HP, the world's largest computer maker, unveiled the Slate 500 on Thursday. It costs $799 and, like the iPad, has a gesture-sensitive touchscreen and no keyboard. But unlike the iPad, the device is aimed squarely at business users.
Apple sold about 7.5 million iPads since April, when the device first went on sale. Competitors have been scrambling to catch up, and the first consumer tablets running Google Inc.'s Android system have just reached the market.
HP is expected jump in, too. After HP acquired Palm, executives from the company have said that future consumer products, such as phones and tablets, will run Palm's webOS software.
Consumers will have to wait, it seems.
The Slate 500 runs Windows 7, the same Microsoft Corp. operating system found on modern PCs. It has the kind of processor typically used to power smaller netbooks, but thanks to a graphics card by Broadcom Corp., the tablet should be powerful enough to play high-definition movies on its small 8.9-inch display. Like a PC, it also has a webcam, memory card slot, ports to plug in headphones and a USB port for accessories such as a keyboards.
Like the iPad, the Slate 500's screen allows users to make gestures using multiple fingers, such as pinching to zoom out of pages. Users can also write on the screen with a pen and convert their scribbles to text using handwriting-recognition software.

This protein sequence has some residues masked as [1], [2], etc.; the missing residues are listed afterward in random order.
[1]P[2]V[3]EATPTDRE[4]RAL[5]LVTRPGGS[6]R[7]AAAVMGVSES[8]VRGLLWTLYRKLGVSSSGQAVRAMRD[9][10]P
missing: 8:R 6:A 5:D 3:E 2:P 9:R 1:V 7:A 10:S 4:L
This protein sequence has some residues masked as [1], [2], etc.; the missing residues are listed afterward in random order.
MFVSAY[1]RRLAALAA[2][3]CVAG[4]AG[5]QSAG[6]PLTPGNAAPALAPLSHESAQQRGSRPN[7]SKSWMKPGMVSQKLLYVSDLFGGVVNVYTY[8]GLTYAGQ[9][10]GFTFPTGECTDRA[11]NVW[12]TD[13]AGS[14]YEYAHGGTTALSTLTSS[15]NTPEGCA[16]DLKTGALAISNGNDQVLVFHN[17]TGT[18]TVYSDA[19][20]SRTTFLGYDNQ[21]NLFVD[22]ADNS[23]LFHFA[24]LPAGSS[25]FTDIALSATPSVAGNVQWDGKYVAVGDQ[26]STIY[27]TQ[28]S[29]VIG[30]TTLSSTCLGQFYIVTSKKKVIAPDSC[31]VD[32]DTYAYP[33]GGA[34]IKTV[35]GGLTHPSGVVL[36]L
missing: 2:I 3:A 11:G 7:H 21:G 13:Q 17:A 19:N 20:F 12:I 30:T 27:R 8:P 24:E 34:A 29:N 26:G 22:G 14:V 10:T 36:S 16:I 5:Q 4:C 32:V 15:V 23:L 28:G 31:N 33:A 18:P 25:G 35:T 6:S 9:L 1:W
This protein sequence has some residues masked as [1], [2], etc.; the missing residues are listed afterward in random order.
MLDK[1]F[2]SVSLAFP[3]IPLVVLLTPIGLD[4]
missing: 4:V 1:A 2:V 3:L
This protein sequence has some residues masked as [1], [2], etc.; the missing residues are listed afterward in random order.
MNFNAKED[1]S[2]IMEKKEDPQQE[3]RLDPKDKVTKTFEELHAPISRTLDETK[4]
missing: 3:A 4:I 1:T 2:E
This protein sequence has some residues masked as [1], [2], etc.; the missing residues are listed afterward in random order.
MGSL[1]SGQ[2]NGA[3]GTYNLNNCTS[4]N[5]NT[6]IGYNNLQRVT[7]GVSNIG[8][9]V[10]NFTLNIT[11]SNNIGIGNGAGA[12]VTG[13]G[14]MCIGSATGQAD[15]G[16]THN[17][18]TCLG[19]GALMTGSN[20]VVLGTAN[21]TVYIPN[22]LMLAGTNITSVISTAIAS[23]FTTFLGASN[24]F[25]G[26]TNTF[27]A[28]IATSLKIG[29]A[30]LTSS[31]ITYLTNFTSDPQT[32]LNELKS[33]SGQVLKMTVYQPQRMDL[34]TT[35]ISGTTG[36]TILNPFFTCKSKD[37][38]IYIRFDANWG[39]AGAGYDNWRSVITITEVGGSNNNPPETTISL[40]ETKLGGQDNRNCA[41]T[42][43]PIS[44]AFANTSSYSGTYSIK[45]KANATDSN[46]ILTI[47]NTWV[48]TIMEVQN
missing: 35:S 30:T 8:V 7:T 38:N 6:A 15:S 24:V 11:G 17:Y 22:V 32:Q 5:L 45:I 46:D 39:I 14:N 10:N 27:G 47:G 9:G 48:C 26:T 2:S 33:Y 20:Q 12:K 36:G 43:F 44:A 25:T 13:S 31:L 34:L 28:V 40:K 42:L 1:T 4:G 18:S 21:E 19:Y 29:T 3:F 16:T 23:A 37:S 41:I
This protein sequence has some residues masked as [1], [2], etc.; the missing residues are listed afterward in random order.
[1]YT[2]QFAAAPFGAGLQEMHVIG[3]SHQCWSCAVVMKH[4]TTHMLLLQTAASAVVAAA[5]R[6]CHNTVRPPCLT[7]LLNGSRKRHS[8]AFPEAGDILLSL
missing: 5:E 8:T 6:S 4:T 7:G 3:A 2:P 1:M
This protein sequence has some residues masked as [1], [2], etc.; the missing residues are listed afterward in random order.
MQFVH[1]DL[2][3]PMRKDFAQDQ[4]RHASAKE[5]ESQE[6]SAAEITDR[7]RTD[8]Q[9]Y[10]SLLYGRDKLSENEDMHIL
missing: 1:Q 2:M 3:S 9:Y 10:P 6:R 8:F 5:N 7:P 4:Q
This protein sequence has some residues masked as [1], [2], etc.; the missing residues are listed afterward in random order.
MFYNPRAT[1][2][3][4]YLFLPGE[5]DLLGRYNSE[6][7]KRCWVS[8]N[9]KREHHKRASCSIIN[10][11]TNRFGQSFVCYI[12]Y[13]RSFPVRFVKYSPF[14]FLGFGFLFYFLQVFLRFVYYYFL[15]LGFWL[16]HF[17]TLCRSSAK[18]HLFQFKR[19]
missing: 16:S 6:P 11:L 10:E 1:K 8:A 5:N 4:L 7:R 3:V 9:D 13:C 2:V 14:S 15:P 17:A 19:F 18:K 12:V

Microsoft Chief Executive Officer Steve Ballmer first teased the Slate 500 at the Consumer Electronics Show in January. At the time, it was unclear that it would be marketed to businesses.
Since January, few Windows 7 tablets have reached the market. None have garnered even a fraction of the attention paid to the iPad.
This could be because Windows 7 consumes power faster than Android or Apple's software, which run on lower-power chips. An executive from Taiwanese PC manufacturer MSI Computer said earlier this year that although the company intends to sell tablets running Windows 7, it will not do so until Intel releases new processors that promise to improve battery life.
The Slate 500 will be available in the U.S. before it goes on sale in other regions.
HP's stock rose 47 cents to close at $42.87.